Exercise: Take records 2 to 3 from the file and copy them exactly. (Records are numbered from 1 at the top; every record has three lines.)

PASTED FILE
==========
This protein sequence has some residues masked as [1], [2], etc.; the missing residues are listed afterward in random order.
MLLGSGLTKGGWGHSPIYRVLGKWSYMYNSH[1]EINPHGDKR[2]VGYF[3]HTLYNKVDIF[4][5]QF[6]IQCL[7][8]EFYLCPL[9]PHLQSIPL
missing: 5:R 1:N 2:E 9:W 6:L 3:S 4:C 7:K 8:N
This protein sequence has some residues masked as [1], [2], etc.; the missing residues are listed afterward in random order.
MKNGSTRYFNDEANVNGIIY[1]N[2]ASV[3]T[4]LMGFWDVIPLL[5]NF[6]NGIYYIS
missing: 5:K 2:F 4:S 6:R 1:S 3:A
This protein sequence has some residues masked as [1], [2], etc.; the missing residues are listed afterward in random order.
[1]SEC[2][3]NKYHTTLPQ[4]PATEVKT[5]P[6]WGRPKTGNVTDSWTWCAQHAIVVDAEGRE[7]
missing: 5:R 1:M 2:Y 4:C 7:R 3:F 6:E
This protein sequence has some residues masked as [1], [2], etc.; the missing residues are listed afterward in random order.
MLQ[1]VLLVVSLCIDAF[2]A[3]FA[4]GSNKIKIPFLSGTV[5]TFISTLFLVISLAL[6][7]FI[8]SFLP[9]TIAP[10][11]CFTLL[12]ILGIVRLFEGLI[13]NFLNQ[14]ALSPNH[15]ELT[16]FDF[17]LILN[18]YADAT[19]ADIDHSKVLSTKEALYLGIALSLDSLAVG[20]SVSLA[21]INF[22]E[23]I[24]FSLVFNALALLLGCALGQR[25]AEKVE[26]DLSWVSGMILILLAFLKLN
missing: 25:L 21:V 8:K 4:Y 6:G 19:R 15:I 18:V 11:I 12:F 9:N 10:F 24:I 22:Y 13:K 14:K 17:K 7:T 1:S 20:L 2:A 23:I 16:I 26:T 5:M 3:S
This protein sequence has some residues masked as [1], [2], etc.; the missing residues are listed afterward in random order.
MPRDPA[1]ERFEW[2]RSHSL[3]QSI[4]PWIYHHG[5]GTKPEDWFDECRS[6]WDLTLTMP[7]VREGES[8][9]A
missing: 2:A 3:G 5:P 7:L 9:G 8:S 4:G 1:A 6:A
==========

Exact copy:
This protein sequence has some residues masked as [1], [2], etc.; the missing residues are listed afterward in random order.
MKNGSTRYFNDEANVNGIIY[1]N[2]ASV[3]T[4]LMGFWDVIPLL[5]NF[6]NGIYYIS
missing: 5:K 2:F 4:S 6:R 1:S 3:A
This protein sequence has some residues masked as [1], [2], etc.; the missing residues are listed afterward in random order.
[1]SEC[2][3]NKYHTTLPQ[4]PATEVKT[5]P[6]WGRPKTGNVTDSWTWCAQHAIVVDAEGRE[7]
missing: 5:R 1:M 2:Y 4:C 7:R 3:F 6:E